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Moonies plough cash into learning


The Rev Moon is promising more than pound;1 bn for education, but his offer is being greeted with alarm, reports Gabriella Gamini

THE NEW HOPE school, set amid a barren landscape dotted with low shrubs and muddy rivers in Brazil's remote south-western swamplands, stands oddly against its surroundings. Its factory-style modern look and the updated teaching facilities are an unusual sight in cowboy country.

The new school is at the heart of an ambitious plan recently launched by the Moonie sect to build its vision of an "earthly paradise" in Brazil's impoverished Matto Grosso do Sul state.

The school stands amid large brick buildings inside the 80,000-acre New Hope Ranch.

Initiated by the Rev Sun Myung Moon it is part of a

multi-million-dollar scheme to

resurrect his sect as an engine of Third World development.

With shrinking support in the United States and shunned by his native Korea, millionaire Moon has been focusing his efforts on Brazil since 1996.

He has so far ploughed $25 million (pound;15.5m) into purchasing land in the swamplands and says that he will invest $2 billion over the next eight years to construct a hub of learning for poor farmers at his ranch.

On one of his last visits to the sprawling ranch he claimed that he was going to change "small-minded Brazil" with its poor education system. About 2,000 of his devotees from outside Brazil are helping to plough fields and build his dream of turning the harsh landscape into an agricultural success and educating its people.

The school opened its doors to children of some of the 200 sect members who live permanently on the ranch and the first local converts at the beginning of this year. So far, it caters for 100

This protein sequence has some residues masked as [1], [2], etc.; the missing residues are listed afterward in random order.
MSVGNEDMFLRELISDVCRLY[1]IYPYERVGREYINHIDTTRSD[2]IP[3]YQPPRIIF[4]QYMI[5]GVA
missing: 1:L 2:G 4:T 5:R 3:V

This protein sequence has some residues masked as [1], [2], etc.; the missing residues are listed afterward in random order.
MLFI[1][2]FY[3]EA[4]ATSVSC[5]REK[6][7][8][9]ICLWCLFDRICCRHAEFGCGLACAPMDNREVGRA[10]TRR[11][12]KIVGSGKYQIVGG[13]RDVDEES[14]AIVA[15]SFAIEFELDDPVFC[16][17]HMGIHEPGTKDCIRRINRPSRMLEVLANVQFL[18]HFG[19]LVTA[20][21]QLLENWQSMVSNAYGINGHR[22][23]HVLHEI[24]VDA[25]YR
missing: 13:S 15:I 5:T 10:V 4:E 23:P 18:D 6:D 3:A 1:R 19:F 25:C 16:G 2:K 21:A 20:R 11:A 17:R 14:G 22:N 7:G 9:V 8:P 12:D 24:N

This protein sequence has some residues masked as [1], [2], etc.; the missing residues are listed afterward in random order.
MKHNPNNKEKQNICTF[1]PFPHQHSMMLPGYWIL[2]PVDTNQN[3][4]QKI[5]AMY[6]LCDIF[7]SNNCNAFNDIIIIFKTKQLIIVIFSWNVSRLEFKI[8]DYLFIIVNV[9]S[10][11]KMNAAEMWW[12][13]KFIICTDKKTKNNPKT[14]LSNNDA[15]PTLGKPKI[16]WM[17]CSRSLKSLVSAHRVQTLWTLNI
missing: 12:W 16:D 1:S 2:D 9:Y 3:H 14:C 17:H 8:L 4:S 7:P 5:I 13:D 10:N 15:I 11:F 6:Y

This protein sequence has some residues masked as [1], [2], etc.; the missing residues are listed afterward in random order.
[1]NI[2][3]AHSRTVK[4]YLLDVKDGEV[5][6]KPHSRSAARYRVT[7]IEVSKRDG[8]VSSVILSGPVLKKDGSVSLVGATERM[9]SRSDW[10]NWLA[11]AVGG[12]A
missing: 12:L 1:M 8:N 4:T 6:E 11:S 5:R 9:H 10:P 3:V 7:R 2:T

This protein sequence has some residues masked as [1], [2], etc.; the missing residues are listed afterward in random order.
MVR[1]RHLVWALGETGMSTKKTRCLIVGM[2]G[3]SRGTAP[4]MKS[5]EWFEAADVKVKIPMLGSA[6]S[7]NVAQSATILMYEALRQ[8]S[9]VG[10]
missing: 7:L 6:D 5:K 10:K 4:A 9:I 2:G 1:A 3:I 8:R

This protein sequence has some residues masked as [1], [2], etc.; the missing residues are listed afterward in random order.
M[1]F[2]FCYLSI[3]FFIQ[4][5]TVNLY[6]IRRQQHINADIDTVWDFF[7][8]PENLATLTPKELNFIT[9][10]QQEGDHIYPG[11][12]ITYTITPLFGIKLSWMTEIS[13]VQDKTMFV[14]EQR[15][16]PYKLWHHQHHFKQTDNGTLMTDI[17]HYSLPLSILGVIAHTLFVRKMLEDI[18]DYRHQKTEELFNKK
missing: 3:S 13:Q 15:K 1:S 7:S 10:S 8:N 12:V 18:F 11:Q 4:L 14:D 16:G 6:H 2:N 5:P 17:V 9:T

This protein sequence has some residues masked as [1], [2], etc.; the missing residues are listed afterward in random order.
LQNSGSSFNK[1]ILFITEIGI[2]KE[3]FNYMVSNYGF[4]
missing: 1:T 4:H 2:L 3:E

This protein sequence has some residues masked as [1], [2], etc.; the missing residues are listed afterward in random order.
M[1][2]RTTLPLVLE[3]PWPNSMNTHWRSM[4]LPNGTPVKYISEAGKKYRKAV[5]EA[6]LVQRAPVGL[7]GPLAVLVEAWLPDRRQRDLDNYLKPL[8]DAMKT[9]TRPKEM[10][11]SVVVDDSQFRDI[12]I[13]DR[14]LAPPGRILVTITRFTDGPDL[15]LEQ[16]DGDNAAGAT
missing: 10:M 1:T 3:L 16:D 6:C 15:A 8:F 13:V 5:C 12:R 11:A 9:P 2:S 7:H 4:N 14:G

primary children.

But by offering free bus travelto and from the nearest town of Jardim and other small communities, as well as better equipment and well-trained teachers, it hopes to attract as many as 600 pupils by the end of the year.

"The school is the first step," said headteacher Gloria Ferneda, a Brazilian from Sao Paulo who has been a sect member for 25 years. "Next on the agenda is the building of a university and a research centre to bring modern agricultural technology to the region."

Ferneda said that the school would soon open its doors to the entire local farming community. But she denied allegations that the school will serve as a means to increase the Moonie flock. "We will not be pushing the religious message," she said. "We will just give a better education."

But, for Brazilian politicians, state educational authorities and the Catholic Church, the school is a worrying sign that the sect is preying on a vulnerable community. The Rev Moon's preachings, a mixture of Christianity, Buddhism and Confucianism, are shunned by local priests.

Marcio Campos Monteira, the mayor of Jardim, said: "We need no more schools. But the Moonie school has infrastructure which we cannot dream of offering and therefore people will be tempted." He hopes to use loopholes in local legislation to block attempts by the sect to expand.

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